By Jo Baker.
Alfred A Knopf, 2013. 332 pages.
Jo Baker’s Longbourn. A Novel retelling Pride and Prejudice from the servants’ perspective is more than an Austen spinoff. The Longbourn maidservant Sarah’s consciousness shifts how most Austen lovers have enjoyed Pride and Prejudice. The characters loved, loathed and sometimes scorned take on different perspectives. Sarah scrubbing Elizabeth’s boots “all stuck and clabbered with mud. Elizabeth’s were always the worst” (183), gives a new insight. Like Darcy, readers admire how Elizabeth walks though muddy fields, but never think (nor do the Bennets) who cleans the petticoats and boots. Mr. Collins, still unctuous, sees and is kind to the servants. To other characters in the novel, Sarah feels invisible, “a ghost –girl who can make things move, but cannot herself be seen” (198). Mrs. Hill’s perspective shows the young Mrs. Bennet whose five births (and one miscarriage in the fascinating back story) make her vulnerable.
Empathy is the main difference between Baker’s novel and Austen’s. Mrs. Hill worries what will happen to the two serving maids when Elizabeth and Jane marry and leave Longbourn. The servants’ narrative is now more important than the ruling family. The latter provides merely a background (a meta-fiction, like John Gardner’s Grendel), with Mr. Bennet drinking Madeira in his study while his daughters whirl noisily about, leaving their petticoats and chamber pots to be taken care of. As if to answer the Austen’s critics for not referencing the Napoleonic Wars, Baker focuses more on the militia. Wickham is a swaggering soldier; Denny and Carter are just as foolish, and surprisingly the very minor character Chamberlayne plays not only a significant part but pushes the theme of empathy.
Chamberlayne’s role demonstrates one of Jo Baker’s strategies, which according to Baker’s agent, Clare Alexander, is “analogous to that of the plays Rosencrantz and Guildenstern are Dead and Hamlet—the servants are a jumping-off point for the tale, and then become characters in their own right “. Austen mentions the Bennet footman once: “Mrs. Bennet was prevented from replying by the entrance of the footman with a note for Miss Bennet” (30 emphasis mine). The heading of Baker’s novel --each chapter bears a quotation from Austen’s novel, except the war chapters-- when James’ role begins—states “… the entrance of the footman” (Baker 21). Hence the creative leap of James (the footman) observing Chamberlayne tricked out in a lady’s gown”(199-200). Lydia then asks James: “Did you see? …Did you see Chamberlayne?”(200). Austen gives Lydia’s breathless recounting of all the fun during their sisters’ absence: “We dressed up Chamberlayne in woman’s clothes…Lord! How I laughed! “ (Vol. 11.Chapter Sixteen 221). Baker’s Chamberlayne demonstrates the Bennet girls’ foolishness and the irresponsibility of the militia whom James (a seasoned soldier) sees merely playing at war.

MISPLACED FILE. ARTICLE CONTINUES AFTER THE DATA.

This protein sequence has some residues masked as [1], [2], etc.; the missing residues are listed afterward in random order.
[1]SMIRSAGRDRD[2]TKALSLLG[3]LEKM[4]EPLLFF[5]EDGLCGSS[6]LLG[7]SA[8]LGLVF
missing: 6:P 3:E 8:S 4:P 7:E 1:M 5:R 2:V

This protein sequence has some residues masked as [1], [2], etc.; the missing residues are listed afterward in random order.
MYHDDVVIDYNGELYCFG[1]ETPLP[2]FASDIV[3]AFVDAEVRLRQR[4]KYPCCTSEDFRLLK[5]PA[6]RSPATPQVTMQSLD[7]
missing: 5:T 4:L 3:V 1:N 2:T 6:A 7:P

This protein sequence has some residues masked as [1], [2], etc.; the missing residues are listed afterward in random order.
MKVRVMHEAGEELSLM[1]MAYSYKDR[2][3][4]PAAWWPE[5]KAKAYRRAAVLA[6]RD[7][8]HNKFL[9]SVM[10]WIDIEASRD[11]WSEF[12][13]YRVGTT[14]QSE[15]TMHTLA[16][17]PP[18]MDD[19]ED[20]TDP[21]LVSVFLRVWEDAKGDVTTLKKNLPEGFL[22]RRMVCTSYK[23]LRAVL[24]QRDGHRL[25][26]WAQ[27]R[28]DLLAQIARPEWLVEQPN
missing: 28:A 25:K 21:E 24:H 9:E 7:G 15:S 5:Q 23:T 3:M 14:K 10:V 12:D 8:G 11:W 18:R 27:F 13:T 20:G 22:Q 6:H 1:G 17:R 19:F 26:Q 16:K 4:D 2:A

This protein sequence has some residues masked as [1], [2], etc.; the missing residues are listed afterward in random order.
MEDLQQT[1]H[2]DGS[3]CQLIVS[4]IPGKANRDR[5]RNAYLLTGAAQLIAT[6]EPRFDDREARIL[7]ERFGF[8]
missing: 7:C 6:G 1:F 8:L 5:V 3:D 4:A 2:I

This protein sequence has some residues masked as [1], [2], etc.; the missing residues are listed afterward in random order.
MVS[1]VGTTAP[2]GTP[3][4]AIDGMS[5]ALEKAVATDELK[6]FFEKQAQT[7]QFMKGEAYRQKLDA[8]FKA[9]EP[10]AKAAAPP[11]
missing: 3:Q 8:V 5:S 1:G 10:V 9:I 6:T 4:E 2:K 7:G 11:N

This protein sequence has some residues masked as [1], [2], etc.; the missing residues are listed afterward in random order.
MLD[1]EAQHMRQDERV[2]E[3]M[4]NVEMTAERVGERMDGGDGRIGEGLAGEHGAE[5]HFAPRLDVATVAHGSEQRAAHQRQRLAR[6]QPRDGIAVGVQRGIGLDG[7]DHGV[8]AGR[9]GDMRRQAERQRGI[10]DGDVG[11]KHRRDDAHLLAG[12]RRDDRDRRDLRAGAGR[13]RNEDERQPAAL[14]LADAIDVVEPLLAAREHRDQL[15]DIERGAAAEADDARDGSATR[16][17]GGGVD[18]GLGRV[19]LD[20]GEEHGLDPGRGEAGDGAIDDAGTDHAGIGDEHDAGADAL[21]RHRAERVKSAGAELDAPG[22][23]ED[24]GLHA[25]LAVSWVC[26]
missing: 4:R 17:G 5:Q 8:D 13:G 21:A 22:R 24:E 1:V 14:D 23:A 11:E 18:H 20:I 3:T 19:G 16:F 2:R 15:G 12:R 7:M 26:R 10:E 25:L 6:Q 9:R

The empathy theme features once more with Chamberlayn. Ending Chapter X11 Vol 1. Austen includes a minute detail: “several of the officers had dined lately with their uncle, a private had been flogged” (emphasis mine). No one reacts to the news, but in Longbourn, Sarah witnesses the private’s flogging, and one of the soldiers watching the 20 lashes and looking queasy is Chamberlayne (78) who does nothing. Sarah however, horrified, says, “she should go back, put herself between [the private] and the pain; they would have to stop” (79). Later, fifty lashes figure into the narrative, recalling Chamberlayne and the clever overlapping of James’ life with the Bennets.
Reading reflexively, Baker’s readers forge connections. Chamberlayne, or images like James’ seashells (64,149, 253), or words like “practical” (292, 299, 301) combine James’ experiences in the Peninsular War with his life at Longbourn. Reflexive reading and metafiction make Baker’s book remarkable. The book that Elizabeth loans Sarah pre-Pemberley days, Richardson’s Pamela is significant. Fielding’s novel Tom Jones has certain echoes in one of the back-stories, and the name Bennet is thought to come from Tom Lefroy’s favorite novel, Tom Jones. Jane Eyre also comes to mind, first when Sarah looks longingly out side Pemberley to the expanse of sky (313) reminiscent of Jane Eyre ‘s looking beyond Thornfield’s confines, and then trudging through the moors. Tess of the D’Urbervilles’ pursuit of exhausting jobs is another echo. Elizabeth Darcy has no concept of what it must be like to lead these girls’ lives. When Sarah tells her mistress she is leaving, Elizabeth’s questions are telling: ”Where will you go Sarah? What can a woman do, all on her own… and unsupported…?” Sarah replies ”Work…. I can always work” (312).
The hard labor and empathy theme develop from Baker’s own background, whose family a few generations back was in service. She would never have attended the ball but be “stuck at home with the sewing”. Educated at Oxford and Queen’s Belfast, Baker captures both upstairs and downstairs. The fun of words like “gallinies” and “lubber fiend” is unmatched in any Austen spin-off, and Longbourn has been translated into eight languages, with six figure film rights. Hearing this, Baker,“went off and planted a hedge just to keep herself grounded”. To misquote Mr.Knightley “Nicely done Jo, Nicely done”.